Efforts are being made to discover ways to diversify. One hope is seen in fisheries; tests have shown that sufficient skipjack tuna pass through Tongan waters to support a fishing industry. Another potential development activity is exploitation of forests, which cover 35% of the kingdom's land area but are decreasing as land is cleared. Coconut trees past their prime bearing years also provide a potential source of lumber.
The tourist industry is relatively undeveloped; however, the government recognizes that tourism can play a major role in economic development, and efforts are being made to increase this source of revenue. Cruise ships often stop in Nuku'alofa and Vava'u.
Tonga, by a further modification of its treaty of friendship with the United Kingdom in July 1970, is responsible for its own external affairs. It maintains cordial relations with most countries and has close relations with its Pacific neighbors. In 1998, it recognized China and broke relations with Taiwan and the United Kingdom.
In 1972, Tonga laid claim to the tide-washed , isolated Minerva Reefs, some 480 kilometers southwest of Nuku'olofa, to forestall efforts by a private Anglo-American group, Ocean Life Research Foundation, to establish an independent Republic of Minerva on the reefs.
The Tonga Defense Service (TDS) is a 400-person force. The force is comprised of a headquarters platoon and a light infantry company. A coastal naval unit of four small patrol boats and amphibious landing craft operate as a component of the TDS. The force's mission is to assist in maintenance of public order, to patrol coastal waters and fishing zones, and to engage in civic action and national development projects. The main base of operations is the capital, Nuku'alofa.
The TDS is partially supported by defense cooperation agreements with both Australia and New Zealand, which support the TDS with small in-country detachments of military technicians. The United States military provides training to the TDS and conducts humanitarian civic action projects in Tonga. In 2002, TDS soldiers were deployed as part of a multi-national regional peacekeeping force in the Solomon Islands.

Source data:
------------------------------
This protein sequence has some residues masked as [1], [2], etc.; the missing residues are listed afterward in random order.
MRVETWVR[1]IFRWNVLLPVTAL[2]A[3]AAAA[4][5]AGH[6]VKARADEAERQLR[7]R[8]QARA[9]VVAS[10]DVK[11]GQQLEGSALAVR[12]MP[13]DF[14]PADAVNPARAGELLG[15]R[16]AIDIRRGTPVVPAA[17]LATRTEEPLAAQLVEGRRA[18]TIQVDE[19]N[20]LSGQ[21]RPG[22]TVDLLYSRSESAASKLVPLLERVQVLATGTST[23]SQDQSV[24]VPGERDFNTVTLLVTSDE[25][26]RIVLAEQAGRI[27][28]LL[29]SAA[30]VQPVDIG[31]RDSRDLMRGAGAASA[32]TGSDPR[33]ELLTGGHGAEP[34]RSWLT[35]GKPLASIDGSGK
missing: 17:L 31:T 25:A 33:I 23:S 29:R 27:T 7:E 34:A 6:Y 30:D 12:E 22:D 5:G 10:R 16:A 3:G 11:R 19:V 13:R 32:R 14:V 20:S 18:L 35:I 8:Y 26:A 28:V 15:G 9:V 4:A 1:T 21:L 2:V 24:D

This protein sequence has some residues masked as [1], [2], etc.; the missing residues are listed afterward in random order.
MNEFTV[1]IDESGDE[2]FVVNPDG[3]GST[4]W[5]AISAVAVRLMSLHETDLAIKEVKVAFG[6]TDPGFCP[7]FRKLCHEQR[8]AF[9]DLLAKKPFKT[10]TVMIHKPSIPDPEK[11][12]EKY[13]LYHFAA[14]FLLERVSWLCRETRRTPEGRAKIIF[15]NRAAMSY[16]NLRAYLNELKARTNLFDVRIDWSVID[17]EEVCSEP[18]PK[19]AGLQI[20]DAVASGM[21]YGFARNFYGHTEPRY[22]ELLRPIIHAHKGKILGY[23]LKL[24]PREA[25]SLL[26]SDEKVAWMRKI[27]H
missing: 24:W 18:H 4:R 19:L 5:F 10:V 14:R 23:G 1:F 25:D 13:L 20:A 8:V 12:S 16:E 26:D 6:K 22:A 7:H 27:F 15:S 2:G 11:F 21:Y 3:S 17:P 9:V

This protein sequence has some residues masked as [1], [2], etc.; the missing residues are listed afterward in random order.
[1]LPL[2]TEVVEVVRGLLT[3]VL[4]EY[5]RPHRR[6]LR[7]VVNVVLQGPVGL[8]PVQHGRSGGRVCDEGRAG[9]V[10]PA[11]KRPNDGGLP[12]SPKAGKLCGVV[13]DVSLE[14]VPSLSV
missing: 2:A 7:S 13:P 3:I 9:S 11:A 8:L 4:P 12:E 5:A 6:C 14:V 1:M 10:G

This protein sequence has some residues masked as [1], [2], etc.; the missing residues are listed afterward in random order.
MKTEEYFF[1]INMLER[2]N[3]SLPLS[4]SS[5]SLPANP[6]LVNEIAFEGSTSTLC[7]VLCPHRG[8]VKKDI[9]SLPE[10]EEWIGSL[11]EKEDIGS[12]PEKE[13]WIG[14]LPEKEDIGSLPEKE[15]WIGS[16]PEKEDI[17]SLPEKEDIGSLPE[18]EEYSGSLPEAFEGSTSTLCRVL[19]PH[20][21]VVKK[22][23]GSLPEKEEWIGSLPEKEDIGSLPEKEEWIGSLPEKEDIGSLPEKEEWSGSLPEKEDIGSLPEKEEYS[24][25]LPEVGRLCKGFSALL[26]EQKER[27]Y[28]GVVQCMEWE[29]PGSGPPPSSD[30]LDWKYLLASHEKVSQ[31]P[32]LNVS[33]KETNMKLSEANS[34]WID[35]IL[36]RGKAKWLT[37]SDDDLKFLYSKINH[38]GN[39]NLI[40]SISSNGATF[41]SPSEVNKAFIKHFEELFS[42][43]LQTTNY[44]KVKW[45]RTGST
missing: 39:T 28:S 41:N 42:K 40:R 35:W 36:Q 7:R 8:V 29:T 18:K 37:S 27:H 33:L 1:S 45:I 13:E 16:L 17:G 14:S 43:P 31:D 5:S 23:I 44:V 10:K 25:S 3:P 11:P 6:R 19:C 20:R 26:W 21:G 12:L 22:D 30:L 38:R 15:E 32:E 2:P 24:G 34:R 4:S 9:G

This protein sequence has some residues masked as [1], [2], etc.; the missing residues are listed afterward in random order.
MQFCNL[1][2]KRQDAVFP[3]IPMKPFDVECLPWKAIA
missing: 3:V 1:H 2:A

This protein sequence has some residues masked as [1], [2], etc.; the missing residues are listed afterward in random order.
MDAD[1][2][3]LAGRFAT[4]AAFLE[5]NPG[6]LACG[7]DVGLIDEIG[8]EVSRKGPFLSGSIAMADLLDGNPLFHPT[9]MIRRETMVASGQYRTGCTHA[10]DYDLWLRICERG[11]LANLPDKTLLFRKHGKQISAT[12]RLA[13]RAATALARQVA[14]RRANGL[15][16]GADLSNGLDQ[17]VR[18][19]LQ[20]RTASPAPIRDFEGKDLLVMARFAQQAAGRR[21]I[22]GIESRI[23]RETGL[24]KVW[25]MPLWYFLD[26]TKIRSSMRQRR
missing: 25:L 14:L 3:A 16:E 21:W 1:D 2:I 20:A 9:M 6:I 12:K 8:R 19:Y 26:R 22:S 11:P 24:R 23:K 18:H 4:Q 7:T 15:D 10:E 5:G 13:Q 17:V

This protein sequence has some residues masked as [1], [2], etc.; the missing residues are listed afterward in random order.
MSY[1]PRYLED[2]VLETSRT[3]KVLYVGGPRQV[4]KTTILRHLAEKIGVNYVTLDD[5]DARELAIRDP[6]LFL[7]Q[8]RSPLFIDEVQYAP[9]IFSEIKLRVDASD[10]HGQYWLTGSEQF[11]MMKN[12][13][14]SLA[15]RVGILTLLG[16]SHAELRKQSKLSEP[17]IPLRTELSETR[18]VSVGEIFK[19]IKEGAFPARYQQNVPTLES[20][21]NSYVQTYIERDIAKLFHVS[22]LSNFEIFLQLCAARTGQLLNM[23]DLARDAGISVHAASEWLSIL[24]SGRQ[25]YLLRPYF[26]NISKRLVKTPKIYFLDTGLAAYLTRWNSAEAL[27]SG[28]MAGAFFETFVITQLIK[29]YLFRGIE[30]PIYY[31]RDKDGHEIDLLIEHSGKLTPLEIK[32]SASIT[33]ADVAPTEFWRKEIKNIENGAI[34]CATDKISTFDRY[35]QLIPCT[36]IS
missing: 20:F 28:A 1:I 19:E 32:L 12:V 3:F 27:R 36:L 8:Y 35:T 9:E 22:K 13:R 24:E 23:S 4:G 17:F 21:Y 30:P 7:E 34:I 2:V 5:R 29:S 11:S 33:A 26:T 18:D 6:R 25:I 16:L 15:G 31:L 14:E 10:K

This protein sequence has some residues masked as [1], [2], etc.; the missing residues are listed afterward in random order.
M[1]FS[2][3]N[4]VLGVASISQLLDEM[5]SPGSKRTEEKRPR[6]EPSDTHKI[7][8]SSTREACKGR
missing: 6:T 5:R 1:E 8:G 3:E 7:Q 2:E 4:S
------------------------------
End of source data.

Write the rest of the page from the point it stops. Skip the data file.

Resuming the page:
The United States and Tonga enjoy close cooperation on a range of international issues. Officers of the American Embassy in Suva, Fiji, are concurrently accredited to Tonga and make periodic visits since the United States has no permanent consular or diplomatic offices in Tonga. Peace Corps Volunteers teach and provide technical assistance to Tongans. Tonga has no embassy in Washington, DC, but has a permanent representative to the United Nations in New York who also is accredited as ambassador to the United States. A large number of Tongans reside in the United States, particularly in Utah, California, and Hawaii.
There is little trade between the United States and Tonga. In 2001 U.S. exports to Tonga totaled $4.8 million while U.S. imports from Tonga totaled $7.7 million.
Principal U.S. Embassy Officials The U.S. Embassy in Suva, Fiji is located at 31 Loftus Street (P.O. Box 218), Suva (tel. (679) 331-4466, fax (679) 330-2267).
For the most current version of this Note, see Background Notes A-Z.
Deputy Chief of Mission--Hugh M. Neighbour
Political/Economic Officer--Edmond E. Seay III
Management Officer--Jeffery Robertson
The U.S. Embassy in Suva, Fiji is located at 31 Loftus Street (P.O. Box 218), Suva (tel. (679) 331-4466, fax (679) 330-2267).
For the most current version of this Note, see Background Notes A-Z.